Investing in property should not be compared with simply saving money in a bank or savings account. Saving should include no risk. Your capital should always be safe from loss, except erosion through inflation or fraud perhaps. Investing is different. It will likely involve risk. That’s whether you invest in stocks and shares (whether through an ISA or not) or bricks and mortar.

To minimise the risk when investing in property there are a variety of measures you should take and precautions you can make. Here are just a few;

INVEST IN AN AREA YOU KNOW. It’s just common sense to buy in a locality you know and understand. As soon as you buy outside an area you are not familiar with you open yourself up to more risk.

DO YOUR RESEARCH. Before buying make sure you understand what market you are aiming at. If you plan to buy to let ensure that you are buying the property most in demand in a specific area. There is not point buying a studio flat in an area where the primary demand is from families seeking four bedroom homes.

ALLOW FOR VOIDS. Make sure you don’t overextend yourself. Of course, the greater your LTV (Loan to Value) ratio, the more highly geared your investment, meaning any growth in capital value represents a much higher return on cash invested. The opposite also applies! You must allow enough cash reserve to allow for gaps in cash flow or a fall in valuation thus requiring you inject cash to meet your loan terms and LTV requirements if you are to avoid the dangers of default on any loans secured on your investment.

KEEP UP WITH THE LAW. The law is changing all the time, especially with regard to rented property. A Landlord’s obligations can be many and varied. Make sure you understand the legal obligations you may have as a Landlord. For example, you will need to have a suitably healthy EPC (Environmental Performance Certificate) before you can rent a property. You must commission annual gas safety checks on boilers and gas appliances and you make sure all fire codes and other regulations have been met. Failure to do so can be expensive and might also be a criminal offense resulting in a prison term!

HAVE THE PLACE SURVEYED! Make sure that the property doesn’t have any hidden faults that will end up costing you money to fix! A structural survey for older or more unique properties is worth considering. A modern or new property in good condition might just need a mortgage valuation. Take advice on this.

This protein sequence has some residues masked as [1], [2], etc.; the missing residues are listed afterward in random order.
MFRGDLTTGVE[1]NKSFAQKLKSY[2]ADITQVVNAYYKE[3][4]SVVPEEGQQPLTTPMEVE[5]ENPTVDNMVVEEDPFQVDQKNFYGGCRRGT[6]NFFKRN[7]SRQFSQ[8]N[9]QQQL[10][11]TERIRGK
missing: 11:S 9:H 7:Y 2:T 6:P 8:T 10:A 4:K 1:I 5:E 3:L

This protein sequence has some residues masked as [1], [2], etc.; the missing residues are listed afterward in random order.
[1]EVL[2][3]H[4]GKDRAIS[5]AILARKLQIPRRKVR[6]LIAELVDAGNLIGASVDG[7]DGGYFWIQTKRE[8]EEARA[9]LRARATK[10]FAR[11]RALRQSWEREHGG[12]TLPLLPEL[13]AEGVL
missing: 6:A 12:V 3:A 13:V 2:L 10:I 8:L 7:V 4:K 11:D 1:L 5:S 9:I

Read about valuations and surveys.

TAKE OUT THE CORRECT INSURANCE. The insurance you need for a rented property will be different to your home insurance. Make sure you get the correct insurance or you might find you are not insured at all! AreWhen taking this insurance you might also consider taking insurance to cover you for other risks such as rental voids or bad tenants and legal costs.

Find out about Insurance for Landlords.

UNDERSTAND THE TAX IMPLICATIONS. Buying a house or flat to let has become something the Government are keen to discourage. Therefore, they have introduced punitive tax legislation making investment in buy to let less attractive, especially for high rate tax paying individuals. This is a complex area of tax law and you must take advice before you invest!

LIMIT YOUR LIABILITY. Buying property through a Limited Liability Partnership (LLP) or Limited Company may well limit your personal liabilities in the event that something disastrous happened, although in most cases lenders will be keen to extract personal guarantees on loans to a limited company or LLC.

SHARE THE RISK. Buying a property between two or more investors might help you to share any risk. However, like all business dealings, you really need to know your partners well, trust them and have in place a clear agreement as to how the partnership will be formed and administered. Limited Companies and LLCs may be good for this purpose and might also have added tax benefits for this type of investment.

Also read our tips when buying a property with a partner or friend.

CONSIDER SHARES OR UNIT TRUSTS? If you are interested in investing in property but you don’t have the time or the skills necessary to buy actual bricks and mortar it might be worth considering buying a mix of shares in property companies or better still, a tracker product that tracks a specific sector. This is likely to spread your risk but as risk falls so your likely returns follow. There are many more middlemen involved in the investment and each will take a share, leaving you with a smaller part of the whole return. And, of course, your investment is still at risk.

For more information or to speak to a specialist buy to let mortgage adviser, contact us on 01628 507477.

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